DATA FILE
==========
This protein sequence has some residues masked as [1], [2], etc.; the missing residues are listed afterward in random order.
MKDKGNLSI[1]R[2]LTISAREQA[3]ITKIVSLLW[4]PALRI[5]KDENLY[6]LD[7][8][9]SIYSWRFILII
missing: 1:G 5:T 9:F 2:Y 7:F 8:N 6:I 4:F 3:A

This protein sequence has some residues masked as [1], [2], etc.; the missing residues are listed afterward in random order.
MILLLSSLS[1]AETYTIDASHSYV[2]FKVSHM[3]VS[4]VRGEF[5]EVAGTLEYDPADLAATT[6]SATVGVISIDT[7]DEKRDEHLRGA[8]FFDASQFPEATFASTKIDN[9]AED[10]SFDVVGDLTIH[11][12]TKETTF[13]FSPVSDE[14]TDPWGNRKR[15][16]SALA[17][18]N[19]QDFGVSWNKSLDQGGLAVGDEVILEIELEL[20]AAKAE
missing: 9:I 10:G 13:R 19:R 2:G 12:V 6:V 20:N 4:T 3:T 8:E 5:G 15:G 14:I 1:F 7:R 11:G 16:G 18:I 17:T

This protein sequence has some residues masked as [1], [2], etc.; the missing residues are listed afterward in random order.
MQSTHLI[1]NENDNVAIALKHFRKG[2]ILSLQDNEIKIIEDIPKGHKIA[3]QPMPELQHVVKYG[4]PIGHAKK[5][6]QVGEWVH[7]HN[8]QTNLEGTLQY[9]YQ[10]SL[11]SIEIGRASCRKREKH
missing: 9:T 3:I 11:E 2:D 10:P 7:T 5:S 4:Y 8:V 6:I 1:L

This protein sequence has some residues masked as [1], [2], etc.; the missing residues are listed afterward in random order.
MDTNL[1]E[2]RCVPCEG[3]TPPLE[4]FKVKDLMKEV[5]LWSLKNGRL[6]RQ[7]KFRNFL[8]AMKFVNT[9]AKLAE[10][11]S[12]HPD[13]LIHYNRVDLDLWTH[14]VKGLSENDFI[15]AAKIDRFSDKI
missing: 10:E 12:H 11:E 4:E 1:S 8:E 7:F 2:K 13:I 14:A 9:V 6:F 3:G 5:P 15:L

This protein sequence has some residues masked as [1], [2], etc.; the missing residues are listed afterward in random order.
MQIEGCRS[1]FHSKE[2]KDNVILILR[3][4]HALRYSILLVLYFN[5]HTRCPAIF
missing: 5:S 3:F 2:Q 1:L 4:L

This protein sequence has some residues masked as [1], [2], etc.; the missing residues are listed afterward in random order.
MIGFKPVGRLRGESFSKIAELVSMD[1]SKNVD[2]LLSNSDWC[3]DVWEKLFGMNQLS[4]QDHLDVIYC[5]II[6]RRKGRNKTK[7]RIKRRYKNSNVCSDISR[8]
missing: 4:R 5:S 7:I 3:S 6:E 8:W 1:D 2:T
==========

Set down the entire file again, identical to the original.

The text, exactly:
This protein sequence has some residues masked as [1], [2], etc.; the missing residues are listed afterward in random order.
MKDKGNLSI[1]R[2]LTISAREQA[3]ITKIVSLLW[4]PALRI[5]KDENLY[6]LD[7][8][9]SIYSWRFILII
missing: 1:G 5:T 9:F 2:Y 7:F 8:N 6:I 4:F 3:A

This protein sequence has some residues masked as [1], [2], etc.; the missing residues are listed afterward in random order.
MILLLSSLS[1]AETYTIDASHSYV[2]FKVSHM[3]VS[4]VRGEF[5]EVAGTLEYDPADLAATT[6]SATVGVISIDT[7]DEKRDEHLRGA[8]FFDASQFPEATFASTKIDN[9]AED[10]SFDVVGDLTIH[11][12]TKETTF[13]FSPVSDE[14]TDPWGNRKR[15][16]SALA[17][18]N[19]QDFGVSWNKSLDQGGLAVGDEVILEIELEL[20]AAKAE
missing: 9:I 10:G 13:R 19:R 2:G 12:V 6:V 20:N 4:T 3:T 8:E 5:G 15:G 14:I 1:F 7:R 11:G 16:G 18:I 17:T

This protein sequence has some residues masked as [1], [2], etc.; the missing residues are listed afterward in random order.
MQSTHLI[1]NENDNVAIALKHFRKG[2]ILSLQDNEIKIIEDIPKGHKIA[3]QPMPELQHVVKYG[4]PIGHAKK[5][6]QVGEWVH[7]HN[8]QTNLEGTLQY[9]YQ[10]SL[11]SIEIGRASCRKREKH
missing: 9:T 3:I 11:E 2:D 10:P 7:T 5:S 4:Y 8:V 6:I 1:L

This protein sequence has some residues masked as [1], [2], etc.; the missing residues are listed afterward in random order.
MDTNL[1]E[2]RCVPCEG[3]TPPLE[4]FKVKDLMKEV[5]LWSLKNGRL[6]RQ[7]KFRNFL[8]AMKFVNT[9]AKLAE[10][11]S[12]HPD[13]LIHYNRVDLDLWTH[14]VKGLSENDFI[15]AAKIDRFSDKI
missing: 10:E 12:H 11:E 4:E 1:S 8:E 7:F 2:K 13:I 14:A 9:V 6:F 3:G 5:P 15:L

This protein sequence has some residues masked as [1], [2], etc.; the missing residues are listed afterward in random order.
MQIEGCRS[1]FHSKE[2]KDNVILILR[3][4]HALRYSILLVLYFN[5]HTRCPAIF
missing: 5:S 3:F 2:Q 1:L 4:L

This protein sequence has some residues masked as [1], [2], etc.; the missing residues are listed afterward in random order.
MIGFKPVGRLRGESFSKIAELVSMD[1]SKNVD[2]LLSNSDWC[3]DVWEKLFGMNQLS[4]QDHLDVIYC[5]II[6]RRKGRNKTK[7]RIKRRYKNSNVCSDISR[8]
missing: 4:R 5:S 7:I 3:S 6:E 8:W 1:D 2:T